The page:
Cube has also lyrically called out Chicago MC Common, whose classic "I Used to Love H.E.R." he had misinterpreted as a swipe at West Coast rappers; that misunderstanding was later resolved, and the pair even later released a track together (via Cuepoint). It took a bit longer for the rift between Cube and L.A. crew Cypress Hill to blow over, however. In a VladTV interview, Cypress rapper B-Real recalled how the band had contributed a song to the soundtrack for Cube's comedy masterpiece "Friday," but not the one Cube had wanted — the eventual Cypress single "Throw Your Set in the Air." Disappointed, Cube simply wrote another song with suspiciously similar lyrics for the soundtrack, resulting in lyrical barbs being lobbed by both parties in a beef that wouldn't be squashed for years.

He's collaborated with rock artists

Ice Cube has always been a collaborative type, having appeared on songs by many of raps big names, including his old buddy and perhaps doppelgänger Ice-T, as per Hip Hop News Journal. Unusually for such a hardcore type, though, he has performed on a handful of collabs with artists that appear to be far outside his wheelhouse, not to mention his muscial genre. In 1997, he contributed vocals to one of many versions of David Bowie's "I'm Afraid of Americans," which happened to be remixed by Nine Inch Nails' Trent Reznor. In a Rolling Stone interview shortly sfter Bowie's passing, Cube said, "He was such an innovator, and his songs were phenomenal ... I remember when I first heard 'Fame' on the radio, I thought he was black. It was so funky!"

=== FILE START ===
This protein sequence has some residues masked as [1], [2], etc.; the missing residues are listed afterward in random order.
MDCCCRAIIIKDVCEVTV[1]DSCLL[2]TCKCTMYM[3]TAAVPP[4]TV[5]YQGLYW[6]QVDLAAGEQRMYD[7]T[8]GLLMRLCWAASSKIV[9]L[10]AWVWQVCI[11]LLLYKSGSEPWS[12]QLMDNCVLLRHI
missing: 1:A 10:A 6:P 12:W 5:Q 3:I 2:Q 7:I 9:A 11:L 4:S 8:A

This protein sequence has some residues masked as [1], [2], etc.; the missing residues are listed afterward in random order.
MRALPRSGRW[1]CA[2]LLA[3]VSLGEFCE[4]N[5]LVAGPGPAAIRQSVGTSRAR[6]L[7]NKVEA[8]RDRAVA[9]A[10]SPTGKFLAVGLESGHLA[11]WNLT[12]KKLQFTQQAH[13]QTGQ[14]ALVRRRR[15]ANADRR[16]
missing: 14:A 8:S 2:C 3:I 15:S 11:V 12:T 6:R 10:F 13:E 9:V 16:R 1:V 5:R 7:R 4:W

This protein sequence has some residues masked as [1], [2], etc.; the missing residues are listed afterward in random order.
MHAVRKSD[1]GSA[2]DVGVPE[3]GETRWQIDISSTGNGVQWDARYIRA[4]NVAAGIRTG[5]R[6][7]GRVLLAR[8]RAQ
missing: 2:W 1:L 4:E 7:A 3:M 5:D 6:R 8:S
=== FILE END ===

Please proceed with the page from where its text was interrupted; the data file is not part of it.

Cube also developed a kinship with metal band Korn, appearing on their tune "Children of the Korn" from their 1998 debut album "Follow the Leader." The band's lead singer Jonathan Davis explained in an interview with Audacy, "That for me was one of the shining highlights of my whole career ... He came into the studio and he was like, 'I got this idea, about the Children of the Korn.' He just broke it all down, we're all, 'Okay, Mr. Ice Cube.'" Korn returned the favor by touring with Cube for 1998's Family Values tour and appearing on his 1999 release "War and Peace Vol. 1" (via MTV).

He has a troubling history of anti-Semitic lyrics and remarks